The militants bombed a Sufi mosque and fired on worshippers in the volatile Sinai Peninsula during Friday prayers, killing at least 184 people in what appeared to be the latest attack by the area’s affiliate of ISIS, says Egyptian officials.
Victims were being transferred to local hospitals, they added, speaking on condition of anonymity because they weren’t authorized to brief reporters. They said the ISIS militants had blocked escape routes from the area by blowing up cars and leaving the burning wrecks blocking the roads.
Police officers said that the extremists attacked the al-Rawdah mosque in the town of Bir al-Abd, 40 kilometres from the North Sinai provincial capital of el-Arish, opening fire from four off-road vehicles on worshippers inside during the sermon.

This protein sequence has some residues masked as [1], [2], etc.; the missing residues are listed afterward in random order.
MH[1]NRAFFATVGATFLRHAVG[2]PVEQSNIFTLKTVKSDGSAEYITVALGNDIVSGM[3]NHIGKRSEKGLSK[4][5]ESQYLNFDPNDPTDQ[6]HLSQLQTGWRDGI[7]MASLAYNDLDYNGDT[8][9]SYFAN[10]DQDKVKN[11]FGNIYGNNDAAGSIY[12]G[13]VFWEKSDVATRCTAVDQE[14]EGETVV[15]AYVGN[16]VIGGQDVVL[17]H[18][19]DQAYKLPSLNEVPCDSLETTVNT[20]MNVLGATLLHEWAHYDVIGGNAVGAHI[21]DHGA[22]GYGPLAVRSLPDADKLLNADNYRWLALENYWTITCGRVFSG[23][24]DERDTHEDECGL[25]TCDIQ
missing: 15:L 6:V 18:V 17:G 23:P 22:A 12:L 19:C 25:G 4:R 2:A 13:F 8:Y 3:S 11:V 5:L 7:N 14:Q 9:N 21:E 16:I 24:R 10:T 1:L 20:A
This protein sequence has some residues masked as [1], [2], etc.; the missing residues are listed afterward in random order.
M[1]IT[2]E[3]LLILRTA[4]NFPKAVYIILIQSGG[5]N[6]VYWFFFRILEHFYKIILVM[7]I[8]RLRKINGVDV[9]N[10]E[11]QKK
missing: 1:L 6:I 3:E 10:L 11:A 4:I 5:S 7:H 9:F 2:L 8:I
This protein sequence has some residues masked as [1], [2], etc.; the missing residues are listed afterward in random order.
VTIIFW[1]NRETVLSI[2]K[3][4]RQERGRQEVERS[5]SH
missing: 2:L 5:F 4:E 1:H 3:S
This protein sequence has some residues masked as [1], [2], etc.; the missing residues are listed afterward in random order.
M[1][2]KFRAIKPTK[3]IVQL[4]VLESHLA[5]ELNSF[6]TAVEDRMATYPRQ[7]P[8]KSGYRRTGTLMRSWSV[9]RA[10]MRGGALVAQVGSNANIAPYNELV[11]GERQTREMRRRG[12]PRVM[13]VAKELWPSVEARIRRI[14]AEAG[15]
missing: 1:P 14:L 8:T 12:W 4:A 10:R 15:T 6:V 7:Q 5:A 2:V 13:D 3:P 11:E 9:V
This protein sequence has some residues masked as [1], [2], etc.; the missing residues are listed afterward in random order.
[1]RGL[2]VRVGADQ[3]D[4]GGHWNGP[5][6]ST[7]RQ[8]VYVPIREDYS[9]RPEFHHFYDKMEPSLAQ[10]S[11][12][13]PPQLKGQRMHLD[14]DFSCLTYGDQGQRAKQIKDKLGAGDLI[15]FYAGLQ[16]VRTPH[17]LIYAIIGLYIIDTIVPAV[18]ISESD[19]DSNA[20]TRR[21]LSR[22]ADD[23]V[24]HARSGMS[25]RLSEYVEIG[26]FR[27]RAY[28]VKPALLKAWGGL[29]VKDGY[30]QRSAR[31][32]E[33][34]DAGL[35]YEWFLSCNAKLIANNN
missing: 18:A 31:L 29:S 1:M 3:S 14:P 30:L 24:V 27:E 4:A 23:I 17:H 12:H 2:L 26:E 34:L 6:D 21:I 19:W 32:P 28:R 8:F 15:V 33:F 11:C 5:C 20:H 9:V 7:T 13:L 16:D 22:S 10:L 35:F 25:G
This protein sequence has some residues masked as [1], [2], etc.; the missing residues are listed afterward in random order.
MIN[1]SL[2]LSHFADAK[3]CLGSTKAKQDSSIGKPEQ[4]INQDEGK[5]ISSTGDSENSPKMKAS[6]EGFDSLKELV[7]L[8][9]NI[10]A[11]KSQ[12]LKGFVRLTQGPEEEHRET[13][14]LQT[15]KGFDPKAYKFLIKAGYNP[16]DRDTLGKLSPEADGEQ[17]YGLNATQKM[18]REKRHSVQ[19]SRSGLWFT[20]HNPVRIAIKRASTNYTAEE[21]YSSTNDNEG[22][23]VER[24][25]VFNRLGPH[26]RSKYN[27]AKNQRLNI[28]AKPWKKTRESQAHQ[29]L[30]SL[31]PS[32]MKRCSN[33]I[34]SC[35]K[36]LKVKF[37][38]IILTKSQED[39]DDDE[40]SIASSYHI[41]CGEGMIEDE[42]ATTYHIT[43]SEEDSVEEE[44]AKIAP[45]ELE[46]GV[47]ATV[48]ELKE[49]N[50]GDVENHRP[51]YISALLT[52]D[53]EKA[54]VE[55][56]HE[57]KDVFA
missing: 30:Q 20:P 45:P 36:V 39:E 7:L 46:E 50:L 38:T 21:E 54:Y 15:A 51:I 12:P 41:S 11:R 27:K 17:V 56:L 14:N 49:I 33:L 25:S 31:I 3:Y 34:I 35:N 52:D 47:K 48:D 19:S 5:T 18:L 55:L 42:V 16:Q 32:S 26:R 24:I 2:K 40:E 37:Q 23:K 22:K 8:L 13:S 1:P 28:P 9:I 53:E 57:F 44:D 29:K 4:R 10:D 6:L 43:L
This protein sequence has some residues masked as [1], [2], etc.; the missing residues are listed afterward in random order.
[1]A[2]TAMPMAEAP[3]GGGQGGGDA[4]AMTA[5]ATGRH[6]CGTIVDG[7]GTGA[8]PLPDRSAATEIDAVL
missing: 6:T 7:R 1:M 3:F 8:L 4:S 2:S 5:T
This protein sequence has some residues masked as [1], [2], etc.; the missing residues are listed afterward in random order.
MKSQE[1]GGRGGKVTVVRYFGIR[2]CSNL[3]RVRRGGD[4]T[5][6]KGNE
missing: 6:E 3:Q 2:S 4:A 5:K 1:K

The attack was the largest single targeting of Egyptian civilians and the first on a large mosque congregation since the Islamic State in Iraq and Syria affiliate began its campaign of violence against the state following the military’s 2013 overthrow of an elected but divisive Islamist president.
Egypt’s presidency declared a three-day mourning period for the attack, as President Abdel-Fattah el-Sissi convened a high-level meeting of security officials.
Security forces have been battling militants in northern Sinai for years, but attacks to date have focused on military and police assets, although assassinations of individuals ISIS considers government spies or religious heretics are not uncommon.